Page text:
GASB on Monday proposed a new standard demonstrating how state and local governments should recognize nonexchange financial guarantees on their financial statements.
A nonexchange financial guarantee is a credit enhancement or assurance offered by a guarantor that is provided without receiving consideration of equal value. The guarantor agrees to repay the obligation holder if the debt issuer cannot make timely payments to the obligation holder. Financial guarantees represent potential claims on a government’s resources when it is the guarantor, and a potential reduction of a government’s obligations when it issues the debt.
GASB’s proposals are contained in an exposure draft, Accounting and Financial Reporting for Nonexchange Financial Guarantee Transactions. The ED is open for comment until Sept 28.
The proposed standard would require a state or local government guarantor that offers a nonexchange financial guarantee to recognize a liability on its financial statements when it is more likely than not that the guarantor will actually make a payment to the obligation holders under the agreement. In addition, the standard would require:
- A government guarantor to consider qualitative factors when determining whether a payment on its guarantee is more likely than not to be paid. Those factors may include financial difficulties, initiation of bankruptcy proceedings, or financial reorganization on the part of the issuer of the guaranteed obligation.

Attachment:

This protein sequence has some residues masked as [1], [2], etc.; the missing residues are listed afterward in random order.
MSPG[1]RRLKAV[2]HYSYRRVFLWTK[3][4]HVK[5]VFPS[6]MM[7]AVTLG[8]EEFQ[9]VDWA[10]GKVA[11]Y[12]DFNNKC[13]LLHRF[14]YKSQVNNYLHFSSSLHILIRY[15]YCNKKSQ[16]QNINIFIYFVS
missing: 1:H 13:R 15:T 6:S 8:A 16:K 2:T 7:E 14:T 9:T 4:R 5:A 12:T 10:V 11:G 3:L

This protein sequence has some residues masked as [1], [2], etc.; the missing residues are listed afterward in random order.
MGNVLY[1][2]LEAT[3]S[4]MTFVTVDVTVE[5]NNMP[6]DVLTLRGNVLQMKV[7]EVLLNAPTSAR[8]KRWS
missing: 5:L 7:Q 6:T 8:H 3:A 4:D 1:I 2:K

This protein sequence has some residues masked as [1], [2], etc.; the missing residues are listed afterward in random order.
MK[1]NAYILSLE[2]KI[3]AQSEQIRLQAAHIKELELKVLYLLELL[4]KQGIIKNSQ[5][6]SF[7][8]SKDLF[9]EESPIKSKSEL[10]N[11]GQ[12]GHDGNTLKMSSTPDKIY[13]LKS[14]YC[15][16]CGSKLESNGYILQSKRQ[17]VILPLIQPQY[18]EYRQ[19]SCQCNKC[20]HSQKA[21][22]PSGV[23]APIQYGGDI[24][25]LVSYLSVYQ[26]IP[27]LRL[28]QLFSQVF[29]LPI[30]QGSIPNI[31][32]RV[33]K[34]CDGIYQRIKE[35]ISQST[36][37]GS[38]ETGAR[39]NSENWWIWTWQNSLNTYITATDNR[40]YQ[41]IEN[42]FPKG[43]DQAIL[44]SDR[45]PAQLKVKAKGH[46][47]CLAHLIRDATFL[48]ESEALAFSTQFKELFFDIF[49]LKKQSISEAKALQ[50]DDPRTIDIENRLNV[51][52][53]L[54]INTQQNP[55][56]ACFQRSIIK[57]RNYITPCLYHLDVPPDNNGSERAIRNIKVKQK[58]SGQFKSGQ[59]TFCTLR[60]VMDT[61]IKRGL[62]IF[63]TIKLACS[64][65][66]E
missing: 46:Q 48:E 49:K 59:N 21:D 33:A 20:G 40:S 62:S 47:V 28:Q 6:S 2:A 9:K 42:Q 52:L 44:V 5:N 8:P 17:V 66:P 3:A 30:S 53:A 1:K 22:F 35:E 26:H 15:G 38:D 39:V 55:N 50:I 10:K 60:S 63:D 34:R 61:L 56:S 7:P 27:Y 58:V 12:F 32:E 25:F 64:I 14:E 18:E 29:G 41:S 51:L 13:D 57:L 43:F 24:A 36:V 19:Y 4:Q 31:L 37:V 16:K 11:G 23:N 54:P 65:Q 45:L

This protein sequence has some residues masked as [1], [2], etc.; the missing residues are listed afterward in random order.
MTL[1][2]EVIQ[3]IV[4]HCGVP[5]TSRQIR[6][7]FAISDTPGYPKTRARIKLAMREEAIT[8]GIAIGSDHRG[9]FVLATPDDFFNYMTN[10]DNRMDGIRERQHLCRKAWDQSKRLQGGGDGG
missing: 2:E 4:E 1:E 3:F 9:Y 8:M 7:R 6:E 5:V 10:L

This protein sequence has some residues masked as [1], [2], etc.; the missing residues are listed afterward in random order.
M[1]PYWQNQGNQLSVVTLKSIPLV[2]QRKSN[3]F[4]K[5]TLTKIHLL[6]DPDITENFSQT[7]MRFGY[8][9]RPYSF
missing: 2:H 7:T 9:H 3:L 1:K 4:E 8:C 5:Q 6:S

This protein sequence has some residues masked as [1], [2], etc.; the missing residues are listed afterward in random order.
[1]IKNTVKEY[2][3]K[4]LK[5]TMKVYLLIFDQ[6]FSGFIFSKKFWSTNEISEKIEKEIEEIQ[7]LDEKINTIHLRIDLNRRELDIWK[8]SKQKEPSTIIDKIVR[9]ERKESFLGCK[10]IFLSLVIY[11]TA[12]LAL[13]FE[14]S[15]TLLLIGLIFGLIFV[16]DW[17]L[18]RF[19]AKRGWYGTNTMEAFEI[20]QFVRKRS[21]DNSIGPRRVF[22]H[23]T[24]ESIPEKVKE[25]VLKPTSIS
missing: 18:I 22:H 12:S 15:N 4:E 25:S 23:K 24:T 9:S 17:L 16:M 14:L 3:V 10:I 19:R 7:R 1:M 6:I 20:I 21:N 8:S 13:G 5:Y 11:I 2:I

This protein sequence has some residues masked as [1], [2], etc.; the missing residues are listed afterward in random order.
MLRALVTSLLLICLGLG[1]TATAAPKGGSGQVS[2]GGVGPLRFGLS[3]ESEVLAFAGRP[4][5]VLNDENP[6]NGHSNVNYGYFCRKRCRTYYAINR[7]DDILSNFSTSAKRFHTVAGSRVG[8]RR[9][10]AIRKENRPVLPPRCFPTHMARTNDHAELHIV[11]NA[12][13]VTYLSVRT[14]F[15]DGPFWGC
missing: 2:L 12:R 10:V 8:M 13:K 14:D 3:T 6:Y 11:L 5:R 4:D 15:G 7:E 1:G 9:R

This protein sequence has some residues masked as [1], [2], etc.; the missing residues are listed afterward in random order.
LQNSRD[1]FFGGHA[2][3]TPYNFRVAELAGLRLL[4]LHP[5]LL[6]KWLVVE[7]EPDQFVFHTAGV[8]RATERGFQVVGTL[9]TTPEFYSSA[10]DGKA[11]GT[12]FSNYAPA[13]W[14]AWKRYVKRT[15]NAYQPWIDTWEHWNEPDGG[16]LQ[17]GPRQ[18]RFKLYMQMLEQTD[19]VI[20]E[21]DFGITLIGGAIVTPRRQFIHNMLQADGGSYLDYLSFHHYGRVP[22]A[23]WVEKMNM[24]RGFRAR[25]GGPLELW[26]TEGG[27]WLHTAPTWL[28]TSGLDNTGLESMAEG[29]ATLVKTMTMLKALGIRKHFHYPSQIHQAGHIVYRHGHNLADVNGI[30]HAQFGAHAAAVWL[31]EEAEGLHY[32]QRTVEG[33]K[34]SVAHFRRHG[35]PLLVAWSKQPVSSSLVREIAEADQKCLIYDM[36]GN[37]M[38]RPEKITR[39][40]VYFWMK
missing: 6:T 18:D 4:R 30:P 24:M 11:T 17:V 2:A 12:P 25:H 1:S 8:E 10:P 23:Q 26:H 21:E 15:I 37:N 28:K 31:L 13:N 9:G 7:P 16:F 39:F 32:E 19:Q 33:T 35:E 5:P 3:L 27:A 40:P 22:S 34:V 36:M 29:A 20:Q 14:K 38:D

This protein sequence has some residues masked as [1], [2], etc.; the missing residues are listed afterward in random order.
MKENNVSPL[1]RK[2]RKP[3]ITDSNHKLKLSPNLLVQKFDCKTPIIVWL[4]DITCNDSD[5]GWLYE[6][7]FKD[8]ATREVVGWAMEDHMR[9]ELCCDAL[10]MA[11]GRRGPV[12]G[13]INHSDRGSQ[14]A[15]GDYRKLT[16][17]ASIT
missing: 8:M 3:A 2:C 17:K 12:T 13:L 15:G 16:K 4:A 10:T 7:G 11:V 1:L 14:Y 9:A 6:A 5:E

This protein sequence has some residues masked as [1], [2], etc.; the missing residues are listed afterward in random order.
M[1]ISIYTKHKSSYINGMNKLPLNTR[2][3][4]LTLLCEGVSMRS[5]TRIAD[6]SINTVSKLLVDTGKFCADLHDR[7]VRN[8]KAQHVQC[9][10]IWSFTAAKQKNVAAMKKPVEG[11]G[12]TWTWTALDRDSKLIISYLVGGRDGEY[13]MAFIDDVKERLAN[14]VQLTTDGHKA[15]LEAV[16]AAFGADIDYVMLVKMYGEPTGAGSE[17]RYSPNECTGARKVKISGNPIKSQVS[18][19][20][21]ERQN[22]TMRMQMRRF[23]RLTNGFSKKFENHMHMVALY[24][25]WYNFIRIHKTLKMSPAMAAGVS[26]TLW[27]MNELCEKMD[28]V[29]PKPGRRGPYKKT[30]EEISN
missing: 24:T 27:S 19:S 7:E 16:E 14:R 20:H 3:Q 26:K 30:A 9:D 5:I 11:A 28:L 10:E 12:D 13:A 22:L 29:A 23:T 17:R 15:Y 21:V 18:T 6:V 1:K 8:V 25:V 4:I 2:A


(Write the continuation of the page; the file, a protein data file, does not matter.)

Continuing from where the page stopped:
- Continued reporting of a liability by an issuer government that is required to repay a guarantor, unless legally released. Upon legal release, the government would recognize revenue as a result of the relief from the obligation.
- A government guarantor or issuer to disclose information about the amounts and nature of nonexchange financial guarantees.
The amendments would be effective for periods beginning after June 15, 2013, and early application would be encouraged.
GASB Chairman Robert Attmore said in a statement that consistent recognition and disclosure guidance is needed because of increased evidence of financial guarantees between governments and their potential to result in payments by the guarantor.
“This statement would enable financial statement users to better understand risk exposures of guarantors from financial guarantees that are issued, and credit enhancements received by state and local government debt issuers,” Attmore said. “This proposal also would help statement users to assess the probability that governments will repay obligation holders.”
—Ken Tysiac (
) is a JofA senior editor.